The Irregular Special Players came about by accident as a result of a chance meeting at the Kent & East Sussex Railway in early 1992. Various members from the Sherlock Holmes society had been offered a publicity stand at an event held at Tenterden Town station which was attended by the actor Tom Baker (best-known as being the fourth, and some say best, Doctor Who). It was he who came up with the idea of having a murder mystery on their Wealden Pullman dining train, and he challenged us to produce a script for such an evening.
Six months later in the October of that year a group of seven members from the Sherlock Holmes Society plus one from the Pullman Society performed The Wealden Pullman Mystery. That night is perhaps most memorable for what went wrong … the railway had not formally advertised the evening as a murder mystery so when our actor ‘died’ on the carriage floor and the Pullman Steward asked if there was a ‘doctor in the house’ we were not expecting five doctors to come forward and offer their assistance before our own Doctor Watson made his appearance! Nor did we think that one of our actors would then trip over an obstacle and fall on top of the victim who in great pain and shock suddenly arose from the ‘dead’ to everyone’s surprise. Likewise never did we suppose that the actor who was supposed to brandish a clue in the form of a bottle in front of the audience would let go of it, which by chance would subsequently find its way out of the carriage window never to be seen again … and this was all in the first five minutes. At the end of the night our players were expecting the worst, but it transpired that the audience had enjoyed themselves so much that we were invited back for further adventures the following year … an arrangement which lasted until Covid some 30 years later.
The Irregular Special Players became established with our logo being designed in the shape of a Victorian train carriage door strap (to represent that first event on the Kent & East Sussex Railway). At the top of our shield are three pipes to signify that there is a complex mystery for Holmes to solve just as in the Conan Doyle story The Adventure of the Red Headed League when confronted by just such a problem Holmes says that ‘it is quite a three pipe problem, and I beg that you won’t speak to me for fifty minutes’. In the centre are comedy and tragedy drama masks since we are an acting company who has both these elements present in all our shows. At the bottom is a pair of crossed swords to represent murder, but with a magnifying glass on top to indicate murder detected. Finally our motto Solvitur Ambulando is more an instruction to our audience in that they will need to ‘walk about’ in order ‘to solve’ the mystery.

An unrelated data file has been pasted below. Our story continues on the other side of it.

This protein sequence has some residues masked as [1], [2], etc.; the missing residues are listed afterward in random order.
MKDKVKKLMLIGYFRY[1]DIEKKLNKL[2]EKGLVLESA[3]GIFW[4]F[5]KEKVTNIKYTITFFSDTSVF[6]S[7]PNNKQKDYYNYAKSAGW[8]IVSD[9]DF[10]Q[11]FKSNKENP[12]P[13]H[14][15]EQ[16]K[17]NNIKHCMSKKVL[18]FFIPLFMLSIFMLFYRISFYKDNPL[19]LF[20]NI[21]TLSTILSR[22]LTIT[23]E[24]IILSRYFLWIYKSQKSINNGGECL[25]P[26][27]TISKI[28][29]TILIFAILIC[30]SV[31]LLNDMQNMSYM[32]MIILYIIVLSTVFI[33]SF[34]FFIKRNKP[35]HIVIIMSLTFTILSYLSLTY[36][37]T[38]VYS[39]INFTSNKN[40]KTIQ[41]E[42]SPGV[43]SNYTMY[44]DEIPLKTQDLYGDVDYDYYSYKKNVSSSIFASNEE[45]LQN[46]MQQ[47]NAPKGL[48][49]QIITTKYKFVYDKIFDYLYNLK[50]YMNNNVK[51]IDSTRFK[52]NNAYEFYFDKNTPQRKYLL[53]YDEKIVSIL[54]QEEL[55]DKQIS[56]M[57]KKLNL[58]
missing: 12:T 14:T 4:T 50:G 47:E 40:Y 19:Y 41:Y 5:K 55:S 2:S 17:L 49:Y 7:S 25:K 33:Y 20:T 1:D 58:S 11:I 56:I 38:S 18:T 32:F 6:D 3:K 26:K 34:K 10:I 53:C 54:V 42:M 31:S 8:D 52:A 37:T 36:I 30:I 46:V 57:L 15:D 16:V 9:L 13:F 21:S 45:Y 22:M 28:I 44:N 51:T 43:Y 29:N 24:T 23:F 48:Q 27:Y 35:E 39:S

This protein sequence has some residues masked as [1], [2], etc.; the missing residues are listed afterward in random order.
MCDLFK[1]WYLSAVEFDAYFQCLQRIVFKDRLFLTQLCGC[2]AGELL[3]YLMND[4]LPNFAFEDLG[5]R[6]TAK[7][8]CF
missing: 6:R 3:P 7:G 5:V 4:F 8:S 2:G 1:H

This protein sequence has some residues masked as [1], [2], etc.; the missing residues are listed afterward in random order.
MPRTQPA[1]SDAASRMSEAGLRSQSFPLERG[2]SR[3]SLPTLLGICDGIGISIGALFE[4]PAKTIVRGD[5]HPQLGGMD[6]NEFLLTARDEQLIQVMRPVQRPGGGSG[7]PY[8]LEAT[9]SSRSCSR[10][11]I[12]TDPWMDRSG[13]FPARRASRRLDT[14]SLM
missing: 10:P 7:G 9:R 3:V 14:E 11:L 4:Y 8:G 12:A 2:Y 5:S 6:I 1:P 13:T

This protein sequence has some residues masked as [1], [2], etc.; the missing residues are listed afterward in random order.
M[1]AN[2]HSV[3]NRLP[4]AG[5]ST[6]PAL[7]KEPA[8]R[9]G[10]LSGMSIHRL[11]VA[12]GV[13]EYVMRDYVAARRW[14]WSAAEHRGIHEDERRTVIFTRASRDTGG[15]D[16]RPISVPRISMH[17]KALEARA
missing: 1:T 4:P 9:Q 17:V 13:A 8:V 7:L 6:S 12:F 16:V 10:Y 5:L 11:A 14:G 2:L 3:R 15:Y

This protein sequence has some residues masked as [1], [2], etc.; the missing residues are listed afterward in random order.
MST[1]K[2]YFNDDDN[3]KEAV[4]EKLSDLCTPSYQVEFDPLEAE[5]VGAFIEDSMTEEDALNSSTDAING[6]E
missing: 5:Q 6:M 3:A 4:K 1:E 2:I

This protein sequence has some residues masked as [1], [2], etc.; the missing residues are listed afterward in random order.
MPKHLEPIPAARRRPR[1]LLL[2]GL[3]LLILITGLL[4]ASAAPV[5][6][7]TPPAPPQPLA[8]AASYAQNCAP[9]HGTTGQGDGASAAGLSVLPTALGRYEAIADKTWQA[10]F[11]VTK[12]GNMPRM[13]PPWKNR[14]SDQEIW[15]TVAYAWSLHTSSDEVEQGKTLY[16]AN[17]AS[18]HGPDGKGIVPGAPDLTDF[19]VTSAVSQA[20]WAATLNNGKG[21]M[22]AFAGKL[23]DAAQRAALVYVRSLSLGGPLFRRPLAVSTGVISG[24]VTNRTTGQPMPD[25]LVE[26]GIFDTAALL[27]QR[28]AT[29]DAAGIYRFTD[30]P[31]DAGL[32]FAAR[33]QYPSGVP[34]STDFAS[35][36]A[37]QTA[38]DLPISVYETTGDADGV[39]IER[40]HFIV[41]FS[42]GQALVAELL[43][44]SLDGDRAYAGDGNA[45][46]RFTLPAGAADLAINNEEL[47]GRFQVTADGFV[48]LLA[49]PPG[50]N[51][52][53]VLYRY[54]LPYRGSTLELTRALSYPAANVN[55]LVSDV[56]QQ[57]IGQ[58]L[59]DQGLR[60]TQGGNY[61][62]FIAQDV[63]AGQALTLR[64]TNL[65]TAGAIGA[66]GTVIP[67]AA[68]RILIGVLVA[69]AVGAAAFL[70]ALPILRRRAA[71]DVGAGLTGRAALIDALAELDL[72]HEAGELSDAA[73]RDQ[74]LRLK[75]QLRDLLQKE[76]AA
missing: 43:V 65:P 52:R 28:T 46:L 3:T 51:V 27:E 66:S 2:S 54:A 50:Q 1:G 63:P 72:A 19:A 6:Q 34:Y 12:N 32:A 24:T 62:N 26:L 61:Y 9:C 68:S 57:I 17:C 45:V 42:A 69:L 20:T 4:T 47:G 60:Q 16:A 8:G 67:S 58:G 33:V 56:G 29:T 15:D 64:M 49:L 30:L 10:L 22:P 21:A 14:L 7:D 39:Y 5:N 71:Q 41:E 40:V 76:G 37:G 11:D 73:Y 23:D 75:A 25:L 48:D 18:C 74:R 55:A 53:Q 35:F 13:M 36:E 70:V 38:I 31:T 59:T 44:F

From those humble beginnings other trains followed our lead, and then boats, ships, hotels, restaurants and the like. Being unique in that we only perform Sherlock Holmes murder mysteries in full Victorian costume we have been fortunate enough to be invited to some of the finest country houses, manor houses, National Trust properties and so on where their period surroundings fit in perfectly with our events. We have performed everywhere from an embassy on the opening night of the London 2012 Olympics to people’s homes for private parties … and since Covid we now have an online offering too. Our actors are not only members of Sherlock Holmes societies, but also Equity members ensuring the highest standards of professionalism (unlike that first event in Tenterden).
Since 1992 we have ‘murdered’ 1,000’s of people in 1,000’s of events all over the country and internationally too. We have appeared on television, and were even filmed by Oscar winning director Ang Lee at a private performance in the States. With plots to suit every occasion (including a wake in one instance!) we remain as enthusiastic today about our murder mysteries as ever. We look forward to a continued ‘life of crime’ and sincerely hope that we might meet you soon at one of our forthcoming events.